Writing Effective Business Letters –
How to Organize Your Thoughts
Before You Write
By Alan Sharpe
Henry David Thoreau once apologized to a friend: “Please excuse me for having written such a long letter, but I did not have time to write a short one.”
Your business letters, to be effective, must be organized, clear, direct and short. Writing letters with these qualities takes time (at first) and effort. Before you begin writing the letter, organize what you want to say. The simplest way to organize your thoughts is to arrange them around three characteristics:
- One or two main points arranged with the most important point first;
- Several examples to support each point; and
- One or two comments on each example.
“We need to make three major investments: computers, software and training.
“COMPUTERS: Three more computers will increase our productivity. We need two more computers in accounting and one more in personnel. These computers will free up staff for more important work. We can also use these computers for word processing, since they come bundled with WordPerfect and other productivity software. Prices for computers have never been better than right now. If you buy within the next month, we’ll save up to $1,500.
“SOFTWARE: The second major investment we need to make is software . . . [writer gives examples to support this second point].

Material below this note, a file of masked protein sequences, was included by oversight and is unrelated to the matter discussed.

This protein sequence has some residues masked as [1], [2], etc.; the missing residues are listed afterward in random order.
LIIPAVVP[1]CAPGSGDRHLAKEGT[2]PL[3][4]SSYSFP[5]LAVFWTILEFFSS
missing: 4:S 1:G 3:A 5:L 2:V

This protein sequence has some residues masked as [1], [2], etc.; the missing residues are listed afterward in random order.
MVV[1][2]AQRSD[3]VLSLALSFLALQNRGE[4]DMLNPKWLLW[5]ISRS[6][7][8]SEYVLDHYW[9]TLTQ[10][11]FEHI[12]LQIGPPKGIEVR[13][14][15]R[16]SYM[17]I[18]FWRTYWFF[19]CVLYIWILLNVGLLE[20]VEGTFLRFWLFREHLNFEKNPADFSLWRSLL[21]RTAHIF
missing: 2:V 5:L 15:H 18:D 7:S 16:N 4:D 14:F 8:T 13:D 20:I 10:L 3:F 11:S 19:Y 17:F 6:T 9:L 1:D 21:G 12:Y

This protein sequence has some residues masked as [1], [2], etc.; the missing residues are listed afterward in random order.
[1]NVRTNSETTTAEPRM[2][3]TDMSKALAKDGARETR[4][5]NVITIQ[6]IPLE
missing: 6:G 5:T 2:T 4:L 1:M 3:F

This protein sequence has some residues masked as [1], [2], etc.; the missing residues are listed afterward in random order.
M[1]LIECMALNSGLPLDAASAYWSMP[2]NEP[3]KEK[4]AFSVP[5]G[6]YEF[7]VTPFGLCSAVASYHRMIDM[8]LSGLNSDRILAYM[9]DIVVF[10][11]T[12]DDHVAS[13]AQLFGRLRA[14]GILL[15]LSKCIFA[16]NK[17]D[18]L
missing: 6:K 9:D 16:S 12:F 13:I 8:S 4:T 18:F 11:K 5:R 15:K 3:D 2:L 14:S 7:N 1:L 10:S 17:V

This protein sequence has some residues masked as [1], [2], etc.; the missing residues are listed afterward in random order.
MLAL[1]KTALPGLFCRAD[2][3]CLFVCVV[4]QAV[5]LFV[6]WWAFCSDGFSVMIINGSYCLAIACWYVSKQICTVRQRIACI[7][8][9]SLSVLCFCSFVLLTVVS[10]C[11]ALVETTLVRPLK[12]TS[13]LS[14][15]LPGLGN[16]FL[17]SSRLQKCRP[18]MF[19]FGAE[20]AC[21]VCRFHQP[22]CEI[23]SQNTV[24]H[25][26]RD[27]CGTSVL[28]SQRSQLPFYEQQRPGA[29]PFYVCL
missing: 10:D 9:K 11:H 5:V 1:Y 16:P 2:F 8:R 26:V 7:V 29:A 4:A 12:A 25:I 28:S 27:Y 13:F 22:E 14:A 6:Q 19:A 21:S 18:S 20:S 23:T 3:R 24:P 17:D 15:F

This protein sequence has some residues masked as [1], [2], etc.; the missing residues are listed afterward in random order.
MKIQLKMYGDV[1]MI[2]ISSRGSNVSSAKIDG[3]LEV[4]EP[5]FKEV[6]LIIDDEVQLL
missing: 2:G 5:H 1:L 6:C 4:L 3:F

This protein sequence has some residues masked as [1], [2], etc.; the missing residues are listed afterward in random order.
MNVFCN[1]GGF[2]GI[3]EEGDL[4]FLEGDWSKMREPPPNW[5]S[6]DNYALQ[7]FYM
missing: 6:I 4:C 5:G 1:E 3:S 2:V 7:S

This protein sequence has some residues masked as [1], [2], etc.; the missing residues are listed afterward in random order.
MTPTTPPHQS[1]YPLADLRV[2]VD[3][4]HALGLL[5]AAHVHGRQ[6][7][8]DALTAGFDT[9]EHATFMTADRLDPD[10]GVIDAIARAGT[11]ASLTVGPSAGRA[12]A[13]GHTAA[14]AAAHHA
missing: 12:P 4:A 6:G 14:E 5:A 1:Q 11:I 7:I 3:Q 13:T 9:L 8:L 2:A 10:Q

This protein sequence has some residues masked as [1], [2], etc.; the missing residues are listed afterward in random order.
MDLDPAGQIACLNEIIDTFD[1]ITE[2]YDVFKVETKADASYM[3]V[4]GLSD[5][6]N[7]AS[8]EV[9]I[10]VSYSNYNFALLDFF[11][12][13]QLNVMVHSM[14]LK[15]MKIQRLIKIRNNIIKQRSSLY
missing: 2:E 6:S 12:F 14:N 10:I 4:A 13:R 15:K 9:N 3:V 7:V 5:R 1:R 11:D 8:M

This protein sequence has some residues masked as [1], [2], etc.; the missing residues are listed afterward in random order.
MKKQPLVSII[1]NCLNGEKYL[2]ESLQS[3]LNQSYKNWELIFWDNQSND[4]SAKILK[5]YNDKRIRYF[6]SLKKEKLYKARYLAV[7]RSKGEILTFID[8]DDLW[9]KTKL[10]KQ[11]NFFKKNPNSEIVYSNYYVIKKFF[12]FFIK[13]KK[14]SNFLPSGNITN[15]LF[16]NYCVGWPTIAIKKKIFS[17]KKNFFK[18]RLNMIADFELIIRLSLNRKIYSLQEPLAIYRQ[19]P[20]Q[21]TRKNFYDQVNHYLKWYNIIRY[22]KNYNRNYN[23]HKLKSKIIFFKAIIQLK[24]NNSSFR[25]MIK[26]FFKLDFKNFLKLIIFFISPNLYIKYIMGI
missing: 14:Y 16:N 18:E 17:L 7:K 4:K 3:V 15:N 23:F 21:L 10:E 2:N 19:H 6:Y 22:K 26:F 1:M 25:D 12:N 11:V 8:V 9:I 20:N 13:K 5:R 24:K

“TRAINING: The third major investment we need to make is training . . . [writer gives examples to support this third point].”
The writer would then conclude the letter by describing the next steps that need to be taken.
Once you limit yourself to making only two or three points per letter, and backing up those points with a sentence or two, you discover that writing effective business letters gets easier, and faster. Your readers find them easier and faster to read as well.
If you need help making your business writing more effective, give me a call, at 877 742-7732. On-site, online and over the phone, I teach executives and managers how to express themselves clearly, concisely and convincingly using the spoken and written word.
About the author
Alan Sharpe, executive speech coach and business writing trainer, is author of Speak Like a Leader: 101 Tips for Mastering Your Public Speaking Skills. On-site, online and over the phone, Alan teaches executives and managers how to express themselves clearly, concisely and convincingly using the written and spoken word. Receive a free tip like this each week by subscribing to his public speaking [http://www.alansharpeconsulting.com] and business writing [http://www.alansharpeconsulting.com] column, The Confident Communicator.
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